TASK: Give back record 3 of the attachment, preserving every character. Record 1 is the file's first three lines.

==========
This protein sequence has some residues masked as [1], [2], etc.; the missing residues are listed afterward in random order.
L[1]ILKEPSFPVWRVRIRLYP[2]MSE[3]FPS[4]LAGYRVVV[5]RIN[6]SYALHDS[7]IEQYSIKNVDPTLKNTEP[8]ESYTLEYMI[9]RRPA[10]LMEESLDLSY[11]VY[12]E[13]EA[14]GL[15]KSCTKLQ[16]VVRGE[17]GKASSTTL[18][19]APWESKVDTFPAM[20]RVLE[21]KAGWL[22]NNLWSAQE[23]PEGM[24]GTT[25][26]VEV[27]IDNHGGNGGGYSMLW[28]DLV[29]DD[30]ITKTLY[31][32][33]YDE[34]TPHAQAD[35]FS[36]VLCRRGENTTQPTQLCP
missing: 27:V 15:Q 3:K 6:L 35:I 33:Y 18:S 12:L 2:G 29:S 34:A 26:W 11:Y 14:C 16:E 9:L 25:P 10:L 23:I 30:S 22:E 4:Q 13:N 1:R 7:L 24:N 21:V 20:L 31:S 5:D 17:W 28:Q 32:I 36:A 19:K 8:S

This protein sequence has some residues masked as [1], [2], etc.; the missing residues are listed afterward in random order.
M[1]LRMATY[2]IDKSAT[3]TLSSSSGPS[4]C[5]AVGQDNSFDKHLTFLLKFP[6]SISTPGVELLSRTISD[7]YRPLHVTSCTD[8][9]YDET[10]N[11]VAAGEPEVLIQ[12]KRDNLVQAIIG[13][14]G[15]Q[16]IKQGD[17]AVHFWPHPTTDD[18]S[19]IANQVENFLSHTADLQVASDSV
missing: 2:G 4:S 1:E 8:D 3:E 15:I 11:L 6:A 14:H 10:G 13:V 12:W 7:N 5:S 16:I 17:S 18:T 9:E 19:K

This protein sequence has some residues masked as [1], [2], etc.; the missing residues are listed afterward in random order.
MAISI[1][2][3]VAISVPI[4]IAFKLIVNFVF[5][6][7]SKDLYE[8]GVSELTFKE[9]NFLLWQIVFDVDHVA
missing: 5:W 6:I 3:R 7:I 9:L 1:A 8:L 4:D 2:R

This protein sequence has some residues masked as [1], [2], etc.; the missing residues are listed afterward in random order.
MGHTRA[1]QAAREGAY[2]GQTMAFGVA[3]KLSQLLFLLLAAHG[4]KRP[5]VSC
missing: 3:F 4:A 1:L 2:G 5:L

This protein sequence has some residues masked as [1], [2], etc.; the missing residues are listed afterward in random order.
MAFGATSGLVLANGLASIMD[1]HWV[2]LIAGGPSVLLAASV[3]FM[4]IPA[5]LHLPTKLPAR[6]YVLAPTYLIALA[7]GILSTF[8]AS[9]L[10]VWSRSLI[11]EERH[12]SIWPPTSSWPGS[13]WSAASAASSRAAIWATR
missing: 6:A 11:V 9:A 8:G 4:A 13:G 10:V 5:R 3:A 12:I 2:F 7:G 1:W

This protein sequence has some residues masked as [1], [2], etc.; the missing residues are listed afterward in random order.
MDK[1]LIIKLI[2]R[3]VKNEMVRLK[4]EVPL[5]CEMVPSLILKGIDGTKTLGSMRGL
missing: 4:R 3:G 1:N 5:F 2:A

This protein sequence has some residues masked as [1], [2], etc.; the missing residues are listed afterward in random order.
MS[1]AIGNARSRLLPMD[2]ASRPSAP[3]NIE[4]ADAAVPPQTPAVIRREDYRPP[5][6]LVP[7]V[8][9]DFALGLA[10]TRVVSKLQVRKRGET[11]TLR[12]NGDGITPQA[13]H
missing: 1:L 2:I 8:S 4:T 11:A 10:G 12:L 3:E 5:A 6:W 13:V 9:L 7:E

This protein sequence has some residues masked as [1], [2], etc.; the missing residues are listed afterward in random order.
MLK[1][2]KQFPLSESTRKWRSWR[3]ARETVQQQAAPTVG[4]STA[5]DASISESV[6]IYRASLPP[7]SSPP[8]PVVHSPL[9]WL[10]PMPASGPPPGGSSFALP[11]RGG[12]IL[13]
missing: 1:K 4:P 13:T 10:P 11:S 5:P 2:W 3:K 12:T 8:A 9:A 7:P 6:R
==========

This protein sequence has some residues masked as [1], [2], etc.; the missing residues are listed afterward in random order.
MAISI[1][2][3]VAISVPI[4]IAFKLIVNFVF[5][6][7]SKDLYE[8]GVSELTFKE[9]NFLLWQIVFDVDHVA
missing: 5:W 6:I 3:R 7:I 9:L 1:A 8:L 4:D 2:R